“We have virtual prototyping type of solution in conjunction with simulation solutions,” said Peter Zhang, R&D manager in Synopsys’ Solutions Group. “When somebody is doing the architecture design of the SoC, he can put different modules together and run a power analysis early on, because the power consumption that is one of the final requirements a lot of times is ignored by the architect who included all the blocks. Tools like this will remind them from day one that the way that they put down the blocks together, the way they define the data wave between the data rate between the blocks, has ramifications at the end. Somebody is going to pay for the power.”

This becomes apparent with 5G and AI systems, where complex algorithms are a necessary part of the design.

“When you design a more complex algorithm, no doubt the power it will consume is more,” said Zhang. “When you have all this activity, something has to power all those things. It will take more power. But when you design the architecture, you can make a certain tradeoff from a technical point of view. Mathematicians like to write formulas. When you write formulas, you get perfect result, but when you realize this in the real world with noises and everything in the wireless world with 5G, for example, there is a level of precision that really doesn’t buy you anything except you are just paying dollars for the electricity. So that’s a tradeoff the system architect and algorithm designers can start to do.”

Cadence’s Zhao agrees. “If you think about a cell phone, in that small case, how many devices it holds and how many PCB boards it has — all of those are consuming power one way or the other. When they pack power in that case, there isn’t much thermal escaping. It’s basically trapped, and that power consumption is a dangerous thing to some of those components that may have degraded performance, malfunctions, and sometimes even long term reliability issues because it’s too hot for too long. All of those design items need to be considered at the system level as well. You need to have electrical and thermal co-simulation, you need to have electrical power, you have thermal power from the same source, but how are you going to analyze the temperature distribution inside the casing of the cell phone, and where it’s too hot?”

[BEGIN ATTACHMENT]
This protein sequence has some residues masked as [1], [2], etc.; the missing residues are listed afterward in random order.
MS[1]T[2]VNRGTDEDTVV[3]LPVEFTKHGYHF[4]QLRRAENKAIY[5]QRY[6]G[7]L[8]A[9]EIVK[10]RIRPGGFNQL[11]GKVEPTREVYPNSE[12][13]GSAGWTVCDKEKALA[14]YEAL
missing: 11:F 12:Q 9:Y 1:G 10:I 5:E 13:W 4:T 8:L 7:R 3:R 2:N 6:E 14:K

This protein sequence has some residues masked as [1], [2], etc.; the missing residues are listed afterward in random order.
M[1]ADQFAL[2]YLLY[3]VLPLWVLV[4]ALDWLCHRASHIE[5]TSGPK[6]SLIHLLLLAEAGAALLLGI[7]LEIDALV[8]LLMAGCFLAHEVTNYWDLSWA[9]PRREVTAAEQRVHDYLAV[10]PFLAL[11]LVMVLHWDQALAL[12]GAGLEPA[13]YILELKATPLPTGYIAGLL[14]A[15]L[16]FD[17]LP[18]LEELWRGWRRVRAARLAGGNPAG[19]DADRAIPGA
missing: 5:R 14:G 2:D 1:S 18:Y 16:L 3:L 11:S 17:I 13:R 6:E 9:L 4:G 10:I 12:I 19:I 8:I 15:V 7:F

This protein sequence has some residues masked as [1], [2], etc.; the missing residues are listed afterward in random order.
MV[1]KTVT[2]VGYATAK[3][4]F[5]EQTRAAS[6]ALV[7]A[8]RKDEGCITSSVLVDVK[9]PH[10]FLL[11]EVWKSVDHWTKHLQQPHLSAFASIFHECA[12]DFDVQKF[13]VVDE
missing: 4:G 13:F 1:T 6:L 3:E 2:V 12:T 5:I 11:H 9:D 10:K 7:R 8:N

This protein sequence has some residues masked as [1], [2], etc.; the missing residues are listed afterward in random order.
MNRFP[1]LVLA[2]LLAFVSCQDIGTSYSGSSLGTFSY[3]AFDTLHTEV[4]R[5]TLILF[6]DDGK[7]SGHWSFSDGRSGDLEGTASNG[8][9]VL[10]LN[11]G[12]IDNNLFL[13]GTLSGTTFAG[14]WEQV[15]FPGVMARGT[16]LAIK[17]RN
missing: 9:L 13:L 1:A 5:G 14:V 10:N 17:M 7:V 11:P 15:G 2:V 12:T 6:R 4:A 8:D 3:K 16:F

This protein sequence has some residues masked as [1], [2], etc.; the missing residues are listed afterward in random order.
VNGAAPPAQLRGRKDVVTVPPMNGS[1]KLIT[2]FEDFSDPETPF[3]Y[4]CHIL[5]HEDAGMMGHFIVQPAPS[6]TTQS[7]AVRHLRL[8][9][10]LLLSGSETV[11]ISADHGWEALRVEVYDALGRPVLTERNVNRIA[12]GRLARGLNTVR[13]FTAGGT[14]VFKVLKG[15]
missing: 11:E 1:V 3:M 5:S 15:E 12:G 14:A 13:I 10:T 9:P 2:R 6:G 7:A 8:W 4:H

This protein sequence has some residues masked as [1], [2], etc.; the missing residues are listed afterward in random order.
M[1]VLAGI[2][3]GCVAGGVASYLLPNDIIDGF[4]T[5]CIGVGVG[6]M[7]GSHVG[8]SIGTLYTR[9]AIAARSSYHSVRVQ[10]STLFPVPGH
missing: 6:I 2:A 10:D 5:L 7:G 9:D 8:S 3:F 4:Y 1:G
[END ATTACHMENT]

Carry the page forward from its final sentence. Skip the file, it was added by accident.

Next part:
Those are the power issues that extend way beyond just one piece of silicon, and which require some intelligent system-level type of planning in the early stages, as well.

Related
Raising The Abstraction Level For Power
Finding the right abstraction for power analysis and optimization comes from tool integration.
Using Less Power At The Same Node
When going to a smaller node is no longer an option, how do you get better power performance? Several techniques are possible.
Why Chips Die
Semiconductor devices face many hazards before and after manufacturing that can cause them to fail prematurely.